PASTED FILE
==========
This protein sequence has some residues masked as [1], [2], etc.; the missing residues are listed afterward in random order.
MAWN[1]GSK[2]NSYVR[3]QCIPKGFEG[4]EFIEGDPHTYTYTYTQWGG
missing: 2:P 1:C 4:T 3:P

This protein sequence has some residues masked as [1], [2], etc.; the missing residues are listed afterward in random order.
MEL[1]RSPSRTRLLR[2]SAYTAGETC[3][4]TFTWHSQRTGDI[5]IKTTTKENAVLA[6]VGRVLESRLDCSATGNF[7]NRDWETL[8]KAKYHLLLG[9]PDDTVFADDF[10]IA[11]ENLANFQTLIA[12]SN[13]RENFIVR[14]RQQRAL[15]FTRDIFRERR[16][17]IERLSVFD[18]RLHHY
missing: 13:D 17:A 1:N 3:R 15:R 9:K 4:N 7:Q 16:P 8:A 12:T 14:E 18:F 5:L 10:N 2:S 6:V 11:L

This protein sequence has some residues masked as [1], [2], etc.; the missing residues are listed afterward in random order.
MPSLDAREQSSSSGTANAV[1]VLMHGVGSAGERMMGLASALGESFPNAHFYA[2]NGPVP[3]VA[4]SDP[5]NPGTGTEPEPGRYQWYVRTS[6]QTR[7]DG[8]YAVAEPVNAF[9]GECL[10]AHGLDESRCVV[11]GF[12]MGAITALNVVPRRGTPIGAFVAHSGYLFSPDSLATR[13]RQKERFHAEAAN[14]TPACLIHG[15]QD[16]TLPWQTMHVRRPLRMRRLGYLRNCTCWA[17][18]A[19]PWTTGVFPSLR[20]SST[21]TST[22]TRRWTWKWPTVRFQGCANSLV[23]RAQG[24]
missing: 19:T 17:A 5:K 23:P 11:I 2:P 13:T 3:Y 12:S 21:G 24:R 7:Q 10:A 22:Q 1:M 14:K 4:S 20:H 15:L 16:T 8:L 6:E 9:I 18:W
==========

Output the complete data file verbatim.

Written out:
This protein sequence has some residues masked as [1], [2], etc.; the missing residues are listed afterward in random order.
MAWN[1]GSK[2]NSYVR[3]QCIPKGFEG[4]EFIEGDPHTYTYTYTQWGG
missing: 2:P 1:C 4:T 3:P

This protein sequence has some residues masked as [1], [2], etc.; the missing residues are listed afterward in random order.
MEL[1]RSPSRTRLLR[2]SAYTAGETC[3][4]TFTWHSQRTGDI[5]IKTTTKENAVLA[6]VGRVLESRLDCSATGNF[7]NRDWETL[8]KAKYHLLLG[9]PDDTVFADDF[10]IA[11]ENLANFQTLIA[12]SN[13]RENFIVR[14]RQQRAL[15]FTRDIFRERR[16][17]IERLSVFD[18]RLHHY
missing: 13:D 17:A 1:N 3:R 15:R 9:K 4:N 7:Q 16:P 8:A 12:T 14:E 18:F 5:L 10:N 2:S 6:V 11:L

This protein sequence has some residues masked as [1], [2], etc.; the missing residues are listed afterward in random order.
MPSLDAREQSSSSGTANAV[1]VLMHGVGSAGERMMGLASALGESFPNAHFYA[2]NGPVP[3]VA[4]SDP[5]NPGTGTEPEPGRYQWYVRTS[6]QTR[7]DG[8]YAVAEPVNAF[9]GECL[10]AHGLDESRCVV[11]GF[12]MGAITALNVVPRRGTPIGAFVAHSGYLFSPDSLATR[13]RQKERFHAEAAN[14]TPACLIHG[15]QD[16]TLPWQTMHVRRPLRMRRLGYLRNCTCWA[17][18]A[19]PWTTGVFPSLR[20]SST[21]TST[22]TRRWTWKWPTVRFQGCANSLV[23]RAQG[24]
missing: 19:T 17:A 5:K 23:P 11:I 2:P 13:T 3:Y 12:S 21:G 24:R 7:Q 10:A 22:Q 1:M 14:K 4:S 20:H 15:L 16:T 8:L 6:E 9:I 18:W